Biblical Discipleship

Jesus made it clear in his Great Commission that we are to “make disciples” (Matt. 28:18-20). But how is this goal best accomplished? I would like to suggest that biblical discipleship takes place through companionship, preparing leaders to serve the church of Jesus Christ. Discipleship can be simply defined as “companionship in preparation for leadership.”

The ancient Greek philosophers were itinerant teachers whose philosophy was a way of living, not merely an explanation of life. Their disciples learned by imitating their teacher’s lifestyle, not just by listening to their teaching. Plato describes Pythagoras as “presiding over a band of intimate disciples who loved him for the inspiration of his company and . . . his way of life.” It is reported that the disciples of Plato not only learned his words, but they imitated his stoop!

The Jewish rabbis in the time of Jesus believed in discipleship. A rabbi taught by what he did as well as by what he said! Rabbis paid special attention to their behavior because they knew that their actions would be observed and followed by their young disciples. To be a student of a rabbi in the first century meant that you not only listened to your teacher with your ears, but also observed him with your eyes.

Some students went to extremes to learn from their rabbis. A disciple named Akiba followed his teacher Rabbi Joshua into the bathroom to learn his method of going to the toilet. When he was challenged for taking such extreme steps in learning the behavior of his rabbi, Akiba responded, “It is a matter of instruction and I am required to learn.”

Like the Greek philosophers and the Jewish rabbis, Jesus taught by example. He knew that preparation for leadership took place through companionship where students would learn not just from his words, but also from his life. We often read in the Gospels of how Jesus withdrew with his disciples to spend time with them (cf. Mk. 3:7; Jn. 3:22). What was Jesus doing with His disciples? My guess is that they were talking, eating, laughing, telling stories, praying together, and asking and answering questions.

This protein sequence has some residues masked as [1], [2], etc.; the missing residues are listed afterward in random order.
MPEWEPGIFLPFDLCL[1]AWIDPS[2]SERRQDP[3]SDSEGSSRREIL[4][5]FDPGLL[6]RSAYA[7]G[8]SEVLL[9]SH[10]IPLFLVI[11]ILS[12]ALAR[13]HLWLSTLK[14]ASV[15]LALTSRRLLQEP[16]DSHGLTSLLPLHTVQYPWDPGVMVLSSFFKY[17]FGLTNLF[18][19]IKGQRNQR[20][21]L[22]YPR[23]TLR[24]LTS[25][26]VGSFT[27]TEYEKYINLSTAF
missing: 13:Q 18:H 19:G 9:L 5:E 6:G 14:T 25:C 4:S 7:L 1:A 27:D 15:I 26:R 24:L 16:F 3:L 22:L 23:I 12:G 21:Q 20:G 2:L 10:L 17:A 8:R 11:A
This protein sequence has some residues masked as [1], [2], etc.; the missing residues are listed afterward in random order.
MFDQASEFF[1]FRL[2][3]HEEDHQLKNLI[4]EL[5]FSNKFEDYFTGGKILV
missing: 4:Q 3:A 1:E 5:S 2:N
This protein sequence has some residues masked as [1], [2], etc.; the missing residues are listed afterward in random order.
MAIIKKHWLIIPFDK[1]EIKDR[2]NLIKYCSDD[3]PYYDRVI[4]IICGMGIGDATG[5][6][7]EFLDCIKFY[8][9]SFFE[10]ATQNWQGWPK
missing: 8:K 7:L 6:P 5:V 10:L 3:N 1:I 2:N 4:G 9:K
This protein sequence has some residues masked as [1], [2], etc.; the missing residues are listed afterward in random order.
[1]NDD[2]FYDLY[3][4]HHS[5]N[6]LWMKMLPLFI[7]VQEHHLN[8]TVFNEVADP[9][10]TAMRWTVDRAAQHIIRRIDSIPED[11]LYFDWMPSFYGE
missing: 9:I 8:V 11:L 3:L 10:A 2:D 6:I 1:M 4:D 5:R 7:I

Jesus knew that discipleship is companionship that prepares men and women for Christian leadership. One of my favorite examples of Jesus doing discipleship is in the Upper Room on the night before His death, when he took off his cloak and began washing the disciples’ feet. He had taught them in words that greatness in the kingdom comes through serving others. But when he washed their feet, he taught them by example. Through their companionship with Jesus, the disciples learned the pattern of humble service that would distinguish their ministries.

The Apostle Paul also understood this principle of discipleship. He knew that what he did was as much teaching as what he said. In Paul’s letter to the Corinthians, he said, “Be imitators of me, just as I also am of Christ” (1 Cor. 11:1). Paul lived his life in such a way that others could see and learn from his example. This concept of teaching by example is captured by Paul’s words in Philippians 4:9, “The things you have learned and received and heard and seen in me, practice these things.” Paul knew that his life was a public display of what a Christian should look like.

In line with the example set by Jesus and Paul, my conviction is that discipleship in the seminary involves more than just giving lectures in the classroom. As a professor, I know that the students I spend time with will learn by my example. That’s why I take students to lunch, and invite them into my home for meals.

Since 1992, I have had the unique opportunity to take a group of students to Israel for a three-week study program every other year. One reason I take these trips is because I love to be in the land of Israel. But the main reason I continue these trips is so that I can spend time with my students. I want them to learn from my life, not just my lectures. Most of the information I give my students in the classroom can be dug out of books. But discipleship is much more than just acquiring data. It requires personal involvement. It is companionship in preparation for leadership.

About J. Carl Laney

J. Carl Laney teaches Biblical Literature at Western Seminary and is an instructor for Western's Israel Study Program. Carl has authored numerous books, including most recently, “Discipleship: Training from the Master Disciple Maker” (2018).